The goal. . .is to live long enough to think: I’ve lived long enough. Arthur Krystal
This is a story about an old person visiting an old tree . .a really old tree. It is comforting at my age to be reminded that there are many such “old things” in the world, and I am barely a blip on the radar screen when it comes to embracing what it means to be really old.
On my recent trip to the southwest I had to find some kind of compromise between the heavy rains and floods that were occurring in Nevada and the unbearably hot temperatures of southern Utah. I left Canyonlands and headed northwest to a destination I had visited once before but had not had time to explore, an ancient aspen tree called Pando, which is derived from a word that means, “I spread.”
The photo you see above shows some of its many branches, hence the meaning of spreading. Though it looks like many trees, it is in fact only one, as aspen “groves” are actually a clone, all of them branches from the same original tree. In this case that original tree is believed to have sprouted from a single seed some 8000 to 13,000 years ago according to Friends of Pando, an organization that works to protect the tree. I found another source (The Oldest Living Things in the World by Rachel Sussman) that offers research from Michael Grant suggesting the actual age to be around 80,000 years. I do not know why this discrepancy in age estimates is so dramatic, but it is difficult to date very old organisms, especially clones, as the original seedling has long ago disappeared. Suffice it to say that it is really old.
If you are someone who likes to collect “nature facts,” as I do, here are a few about Pando. It is located near Fish Lake in central Utah on a fault line between sinks, what geologists call a graben. The roots are believed to spread out as far as 12,000 miles, and and there are more than 40,000 branches, or “stems” that form this single tree. A single branch can live to be about 150 years old. The bark contains chlorophyll, allowing it to produce energy in the cold and darkness of winter. Its scientific name Popularis tremuloides refers to the way in which the leaves are attached at an angle, causing them to “tremble” in the wind, a sound that quickens the aching heart, as I learned on my recent visit.
But this is not a nonfiction treatise on aspens. It is instead the story of an old woman’s solitary walks in beautiful places. Over many years of hiking and backpacking, certain things have moved me in a way that seems deeply personal. Aspens are one of them. On a long backpacking trip in the Pasayten Wilderness many years ago I made camp on the last night, pitching my tent under a spreading aspen. It was early September, and at that elevation the leaves had already started to turn golden. I retreated to my tent early, for it had started to snow lightly, and I was eager for the warmth of goose down and the shelter of rip-stop nylon. It was a wet heavy snow, the kind that often falls in the mountains when summer is quickly on its way to winter. When I awoke the snow was already starting to melt. A sparkling canvas occurred in the canopy above my tent, golden leaves trembling with the silver bright crystals of melting snow, just enough of a breeze to cause them to shimmer in the sunlight. I walked out into the sun and then back to my tent site so that I could stand under that marvel of silver and gold. It was not long before the crystals started to melt and drop onto my head as big water droplets, each one of them with a plop.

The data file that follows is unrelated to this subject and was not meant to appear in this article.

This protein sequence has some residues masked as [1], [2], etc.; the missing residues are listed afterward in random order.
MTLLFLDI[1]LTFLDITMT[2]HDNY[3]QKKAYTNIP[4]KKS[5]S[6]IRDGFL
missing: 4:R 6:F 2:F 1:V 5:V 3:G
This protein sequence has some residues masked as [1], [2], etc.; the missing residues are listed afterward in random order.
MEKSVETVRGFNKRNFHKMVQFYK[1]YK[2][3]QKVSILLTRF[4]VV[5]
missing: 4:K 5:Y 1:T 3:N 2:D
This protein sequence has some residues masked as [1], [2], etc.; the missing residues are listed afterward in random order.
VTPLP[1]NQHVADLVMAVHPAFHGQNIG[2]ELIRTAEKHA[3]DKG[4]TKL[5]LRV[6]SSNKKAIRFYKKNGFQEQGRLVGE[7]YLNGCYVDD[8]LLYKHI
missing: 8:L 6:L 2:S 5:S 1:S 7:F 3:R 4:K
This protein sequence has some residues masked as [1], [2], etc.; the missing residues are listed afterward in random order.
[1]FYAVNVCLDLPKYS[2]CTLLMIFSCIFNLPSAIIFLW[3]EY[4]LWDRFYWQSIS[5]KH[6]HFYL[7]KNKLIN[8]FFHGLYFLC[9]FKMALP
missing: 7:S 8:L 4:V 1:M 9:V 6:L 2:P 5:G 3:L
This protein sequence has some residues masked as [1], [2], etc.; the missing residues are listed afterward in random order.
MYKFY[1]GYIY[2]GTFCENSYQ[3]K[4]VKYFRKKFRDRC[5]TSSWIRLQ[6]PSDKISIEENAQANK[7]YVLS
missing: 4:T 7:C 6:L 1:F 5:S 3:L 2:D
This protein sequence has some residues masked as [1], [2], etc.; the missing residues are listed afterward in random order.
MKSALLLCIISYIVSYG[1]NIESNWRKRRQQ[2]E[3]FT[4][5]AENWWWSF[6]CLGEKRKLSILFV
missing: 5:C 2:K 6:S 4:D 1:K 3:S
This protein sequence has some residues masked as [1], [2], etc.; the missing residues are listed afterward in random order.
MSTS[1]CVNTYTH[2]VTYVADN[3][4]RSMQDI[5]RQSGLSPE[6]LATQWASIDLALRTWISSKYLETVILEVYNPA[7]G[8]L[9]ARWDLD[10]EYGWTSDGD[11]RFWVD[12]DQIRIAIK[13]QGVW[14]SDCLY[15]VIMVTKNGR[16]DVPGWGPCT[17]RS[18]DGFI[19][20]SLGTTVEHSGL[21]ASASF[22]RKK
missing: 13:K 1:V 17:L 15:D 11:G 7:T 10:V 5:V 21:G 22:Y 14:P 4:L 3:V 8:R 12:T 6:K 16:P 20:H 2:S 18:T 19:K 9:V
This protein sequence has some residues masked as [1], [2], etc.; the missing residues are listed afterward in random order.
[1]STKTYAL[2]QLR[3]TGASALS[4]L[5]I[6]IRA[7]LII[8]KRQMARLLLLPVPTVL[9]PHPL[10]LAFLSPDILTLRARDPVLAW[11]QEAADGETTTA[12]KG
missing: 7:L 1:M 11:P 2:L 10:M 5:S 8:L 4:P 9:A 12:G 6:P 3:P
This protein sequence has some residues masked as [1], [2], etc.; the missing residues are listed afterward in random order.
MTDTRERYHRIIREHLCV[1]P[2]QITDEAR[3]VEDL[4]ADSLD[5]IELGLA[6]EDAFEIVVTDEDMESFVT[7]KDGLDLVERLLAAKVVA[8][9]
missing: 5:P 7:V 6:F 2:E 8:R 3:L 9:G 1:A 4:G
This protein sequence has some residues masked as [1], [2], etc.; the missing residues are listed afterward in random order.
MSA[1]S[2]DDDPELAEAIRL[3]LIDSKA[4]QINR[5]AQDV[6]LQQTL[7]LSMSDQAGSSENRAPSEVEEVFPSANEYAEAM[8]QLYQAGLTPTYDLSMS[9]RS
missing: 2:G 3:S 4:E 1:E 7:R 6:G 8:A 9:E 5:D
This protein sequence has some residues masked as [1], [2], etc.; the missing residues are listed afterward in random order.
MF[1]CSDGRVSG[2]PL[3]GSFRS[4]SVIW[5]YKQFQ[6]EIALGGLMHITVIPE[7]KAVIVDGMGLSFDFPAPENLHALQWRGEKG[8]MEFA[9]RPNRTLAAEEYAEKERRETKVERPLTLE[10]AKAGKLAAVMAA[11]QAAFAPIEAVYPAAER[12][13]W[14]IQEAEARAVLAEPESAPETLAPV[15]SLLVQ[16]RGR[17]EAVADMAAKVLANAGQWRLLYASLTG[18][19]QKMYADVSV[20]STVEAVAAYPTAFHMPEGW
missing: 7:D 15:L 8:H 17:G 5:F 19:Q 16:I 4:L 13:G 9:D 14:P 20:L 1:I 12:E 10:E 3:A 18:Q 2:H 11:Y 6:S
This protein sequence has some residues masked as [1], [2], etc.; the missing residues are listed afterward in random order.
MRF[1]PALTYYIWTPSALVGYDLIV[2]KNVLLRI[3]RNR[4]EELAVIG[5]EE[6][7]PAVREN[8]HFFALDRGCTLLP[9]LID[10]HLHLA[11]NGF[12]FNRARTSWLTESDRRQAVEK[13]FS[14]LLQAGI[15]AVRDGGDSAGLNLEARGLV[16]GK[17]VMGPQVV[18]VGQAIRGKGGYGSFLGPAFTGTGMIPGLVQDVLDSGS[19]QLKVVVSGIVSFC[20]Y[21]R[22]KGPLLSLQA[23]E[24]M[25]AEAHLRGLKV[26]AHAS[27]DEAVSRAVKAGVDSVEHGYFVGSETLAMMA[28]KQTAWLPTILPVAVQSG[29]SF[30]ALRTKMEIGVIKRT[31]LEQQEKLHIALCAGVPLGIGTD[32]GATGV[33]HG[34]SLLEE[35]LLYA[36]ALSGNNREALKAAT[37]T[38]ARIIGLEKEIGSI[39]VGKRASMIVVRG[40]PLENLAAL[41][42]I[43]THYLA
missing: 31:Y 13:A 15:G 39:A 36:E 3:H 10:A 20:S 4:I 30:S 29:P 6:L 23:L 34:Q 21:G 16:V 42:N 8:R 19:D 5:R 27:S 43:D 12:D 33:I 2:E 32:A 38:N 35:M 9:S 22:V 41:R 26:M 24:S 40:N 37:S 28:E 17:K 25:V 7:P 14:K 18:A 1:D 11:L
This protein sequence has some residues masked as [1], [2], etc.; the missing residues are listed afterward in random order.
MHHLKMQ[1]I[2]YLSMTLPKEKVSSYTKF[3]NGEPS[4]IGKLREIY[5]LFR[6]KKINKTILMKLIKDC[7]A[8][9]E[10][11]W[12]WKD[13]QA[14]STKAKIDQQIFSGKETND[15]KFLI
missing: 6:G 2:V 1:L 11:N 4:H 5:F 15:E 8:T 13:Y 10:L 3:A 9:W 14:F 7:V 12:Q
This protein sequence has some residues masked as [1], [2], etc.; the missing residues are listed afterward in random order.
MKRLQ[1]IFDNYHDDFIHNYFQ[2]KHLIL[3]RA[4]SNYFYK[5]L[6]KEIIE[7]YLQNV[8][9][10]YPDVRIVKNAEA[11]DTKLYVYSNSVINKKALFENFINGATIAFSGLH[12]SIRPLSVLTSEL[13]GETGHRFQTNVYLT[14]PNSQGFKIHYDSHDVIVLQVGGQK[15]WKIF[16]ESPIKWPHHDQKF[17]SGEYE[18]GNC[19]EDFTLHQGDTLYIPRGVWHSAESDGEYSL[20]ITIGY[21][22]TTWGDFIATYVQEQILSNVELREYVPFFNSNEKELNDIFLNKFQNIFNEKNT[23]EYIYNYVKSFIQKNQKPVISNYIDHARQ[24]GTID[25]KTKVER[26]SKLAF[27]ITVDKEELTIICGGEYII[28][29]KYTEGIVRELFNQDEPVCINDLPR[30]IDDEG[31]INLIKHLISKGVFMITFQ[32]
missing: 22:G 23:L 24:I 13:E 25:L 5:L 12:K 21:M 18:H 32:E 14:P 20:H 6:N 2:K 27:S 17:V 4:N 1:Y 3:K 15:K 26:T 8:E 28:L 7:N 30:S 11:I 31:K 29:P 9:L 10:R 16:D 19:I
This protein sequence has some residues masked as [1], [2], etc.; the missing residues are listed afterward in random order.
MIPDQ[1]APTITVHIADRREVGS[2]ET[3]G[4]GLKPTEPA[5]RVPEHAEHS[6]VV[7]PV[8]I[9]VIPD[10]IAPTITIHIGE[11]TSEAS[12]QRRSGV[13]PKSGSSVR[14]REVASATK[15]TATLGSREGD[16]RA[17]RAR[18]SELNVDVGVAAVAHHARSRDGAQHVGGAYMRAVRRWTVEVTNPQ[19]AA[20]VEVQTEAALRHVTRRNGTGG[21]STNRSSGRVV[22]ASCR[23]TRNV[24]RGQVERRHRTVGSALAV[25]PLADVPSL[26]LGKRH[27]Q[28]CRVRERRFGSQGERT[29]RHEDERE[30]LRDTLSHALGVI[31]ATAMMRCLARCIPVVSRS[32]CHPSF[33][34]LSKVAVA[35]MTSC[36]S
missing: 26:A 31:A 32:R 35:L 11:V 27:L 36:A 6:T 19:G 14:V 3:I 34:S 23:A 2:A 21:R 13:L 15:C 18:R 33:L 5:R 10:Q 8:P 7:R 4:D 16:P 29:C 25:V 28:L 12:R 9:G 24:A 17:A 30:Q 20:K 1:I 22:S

Last month I pitched my tent in a crowded campground near the south end of Fish Lake, the tree surrounding me in all directions. I followed a trail that made its way around a cove and then climbed to a high vista above it, all of the time surrounded by that massive tree that is Pando, the largest organism on the planet. When I made it to the top I sat on a log and ate my lunch. It had been a difficult summer, and the healing I had sought on this trip thus far had eluded me. A soft breeze was blowing at this high point, and it caused the aspen leaves to do what they do best, to tremble. They looked and sounded like prayer flags, carrying my longing and sadness to the blue sky above.
Healing has never occurred for me as a deep bellowing voice from on high, nor a flash of light in the east, not even the appearance of a rainbow in a cloudy sky promising better days ahead. Instead it occurrs in the click click clicking of a hummingbird tapping its beak on my sparkling earring and in the soft rustling of aspen leaves overhead.